December 22nd, 2006

Bangs (Almost Famous)

Naked On A Motorcycle

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The Tuesday that History came out, a radio station called the store to publicize the album. They got Douchebag. The only reason he was never penalized for this was because they forgot to identify themselves when they got him on the phone.
DONOVAN: Hello, Tower Records, can I help you?
CALLER: Hello, we were wondering how the new Michael Jackson album History is doing.
DONOVAN: Not too well. In fact, this copy right now is the first one I'm selling.
CALLER: (disappointed) Oh... well, why do you think that might be?
DONOVAN: I don't know, maybe because Michael Jackson sucks now?
CALLER: (uncomfortable laugh) Okay, thank you.
This was broadcast live.




Two little girls that made a video to enter into the Marilyn Manson video contest. I don't know what they were thinking. Eleven-year-olds shaking their asses into a camera to the tune of "Sweet Dreams are Made of This." Not the most persuasive entry, I would think...

Do not touch! Lenny chocolate cake!

Marty: (wondering why a bunch of us were sitting in Layne's office) What's going on in here?
Buckler: We got your mom in here naked.

The sign Lenny wrote and posted on the TicketMaster when the Bush babies were waiting overnight to see Bush...

One of the girls at Yogurt N' Sluts gave Charlié, one of our security guards, a tab of acid on his break. He'd never done it before and didn't know that's what she gave him, and he spent the rest of the day tripping in recieving. He watched the hand trucks dance and the picture of Jackie Chan that Jerry had over his desk try to punch him out.

Gabor, the heroin addict that George the security guard nabbed. He made a break for it out the back door of recieving, but he was captured by an off-duty cop. When brought back into the store and restrained, he was shouting "I have a weak heart! You're stepping on my heart!!!"

Layne had a picture of herself on the wall in a pool somewhere. Every week we added a shark fin and some people coming out of her mouth.


Cross posted to MySpace.
Tuco (The Good the Bad & the Ugly)


Despite the vast improvements in picture quality that the DVD format (and now HDTV as well) offers, I have to say that I am quite glad that I still have my laserdisc player. There are a few things that I have in this format that I prize.

  • Criterion Collection The Adventures of Baron Munchausen and The Fisher King with Terry Gilliam commentaries and additional special features. And amazing sound that I know those Columbia DVDs couldn't possibly compete with.

  • Looking for Richard, Al Pacino's riff on playing Richard III isn't available on DVD.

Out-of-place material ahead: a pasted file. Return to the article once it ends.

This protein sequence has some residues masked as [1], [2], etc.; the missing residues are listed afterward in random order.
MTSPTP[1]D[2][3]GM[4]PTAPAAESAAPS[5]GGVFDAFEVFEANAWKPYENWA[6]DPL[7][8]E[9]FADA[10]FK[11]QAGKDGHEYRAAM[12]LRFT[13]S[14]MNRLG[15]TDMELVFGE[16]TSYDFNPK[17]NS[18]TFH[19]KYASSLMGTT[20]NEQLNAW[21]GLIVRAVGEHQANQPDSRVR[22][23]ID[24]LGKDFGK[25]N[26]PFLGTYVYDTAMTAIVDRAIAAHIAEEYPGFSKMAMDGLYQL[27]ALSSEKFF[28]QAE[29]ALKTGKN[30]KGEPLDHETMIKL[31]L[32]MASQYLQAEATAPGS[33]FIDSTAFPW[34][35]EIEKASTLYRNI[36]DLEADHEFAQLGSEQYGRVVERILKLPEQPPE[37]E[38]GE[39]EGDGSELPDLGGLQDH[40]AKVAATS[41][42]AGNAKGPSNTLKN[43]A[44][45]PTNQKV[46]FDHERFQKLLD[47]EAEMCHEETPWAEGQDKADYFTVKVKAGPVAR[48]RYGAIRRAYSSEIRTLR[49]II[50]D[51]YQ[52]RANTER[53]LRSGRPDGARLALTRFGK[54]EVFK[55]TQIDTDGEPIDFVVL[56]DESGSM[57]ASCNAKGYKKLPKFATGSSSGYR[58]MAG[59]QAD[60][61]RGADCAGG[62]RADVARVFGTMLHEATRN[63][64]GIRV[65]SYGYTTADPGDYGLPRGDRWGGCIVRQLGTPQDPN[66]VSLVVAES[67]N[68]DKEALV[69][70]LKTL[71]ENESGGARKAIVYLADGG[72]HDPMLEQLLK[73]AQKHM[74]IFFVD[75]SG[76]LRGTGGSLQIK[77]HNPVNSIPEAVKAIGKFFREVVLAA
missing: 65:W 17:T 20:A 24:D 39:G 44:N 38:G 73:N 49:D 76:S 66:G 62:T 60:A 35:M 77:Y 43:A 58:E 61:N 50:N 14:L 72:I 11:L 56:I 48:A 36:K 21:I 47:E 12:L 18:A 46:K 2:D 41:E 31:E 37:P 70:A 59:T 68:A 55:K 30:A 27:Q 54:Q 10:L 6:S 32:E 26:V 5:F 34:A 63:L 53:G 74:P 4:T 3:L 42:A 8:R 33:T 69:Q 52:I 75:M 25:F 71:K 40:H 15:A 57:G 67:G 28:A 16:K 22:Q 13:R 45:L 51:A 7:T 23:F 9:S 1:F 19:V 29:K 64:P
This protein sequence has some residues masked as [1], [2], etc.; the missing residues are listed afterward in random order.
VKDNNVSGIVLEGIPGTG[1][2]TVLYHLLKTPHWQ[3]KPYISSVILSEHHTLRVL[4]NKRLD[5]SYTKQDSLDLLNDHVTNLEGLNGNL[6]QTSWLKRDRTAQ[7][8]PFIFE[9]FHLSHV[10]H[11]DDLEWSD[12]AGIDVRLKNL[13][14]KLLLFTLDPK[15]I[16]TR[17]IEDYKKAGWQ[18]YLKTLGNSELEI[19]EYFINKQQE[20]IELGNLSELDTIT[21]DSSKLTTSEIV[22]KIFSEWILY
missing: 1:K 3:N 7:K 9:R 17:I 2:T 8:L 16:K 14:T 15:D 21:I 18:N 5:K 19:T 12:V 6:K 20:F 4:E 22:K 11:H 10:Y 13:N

• Criterion Collection Blade Runner, with the international cut. I also have the Warner edition of the so-called "Director's Cut." Both are in CAV. I've never bought Blade Runner on DVD... I may next year when the big box set gets released.

  • Brewster McCloud, one of Robert Altman's quirkiest films, which needs to be seen in widescreen.

  • Criterion Collection Taxi Driver with terrific commentary by Martin Scorsese and Paul Schrader and, even better, Bernard Herrmann's iconic (and final) score isolated.

  • Hearts of Darkness: A Filmmaker's Apocalypse. Shouldn't that have been part of that "Complete Dossier" package...? Anybody...? Bueller...?

  • Criterion Collection Bram Stoker's Dracula, which may not be my favorite movie ever, but the features sure are a lot of fun.

  • The "Definitive Collection" CAV edition of The Star Wars Trilogy, which has a myriad of great features (although the commentary tracks are badly organized), a copy of The Creative Impulse and linear PCM audio tracks that blow the anemic Dolby Digital sound on the DVDs out of the water. Too bad they don't look that great anymore.

  • Criterion Collection SE7EN and The Game, both of which have fantastic features; both have been issued on DVD, but the former has different material from the "Platinum Series" DVD. I should also mention that the Criterion SE7EN was the only source for a proper transfer of the film until the "Platinum Series" disc came out due to the silver retention process.

  • Pioneer Special Edition Amadeus, which came with the beautiful insert book The Mozart Firmament and the entire soundtrack album on two discs (originally issued as a double LP with an "additional music" LP coming afterwards) remastered in 24 bit sound. I have the DVD of the "Director's Cut," so this is also the only form I own the theatrical version of the film in.

  • Eddie Murphy Delerious, which is not legally available on DVD.

I've been dying to watch Persona for months, but I seem to have loaned my copy out to somebody somewhere. It wasn't here when I organized my DVDs. This is annoying, as I have been planning to write a piece on Bergman and Altman (whose Images and Three Women are among the few American films to really address the concept of identity in such a gritty manner.
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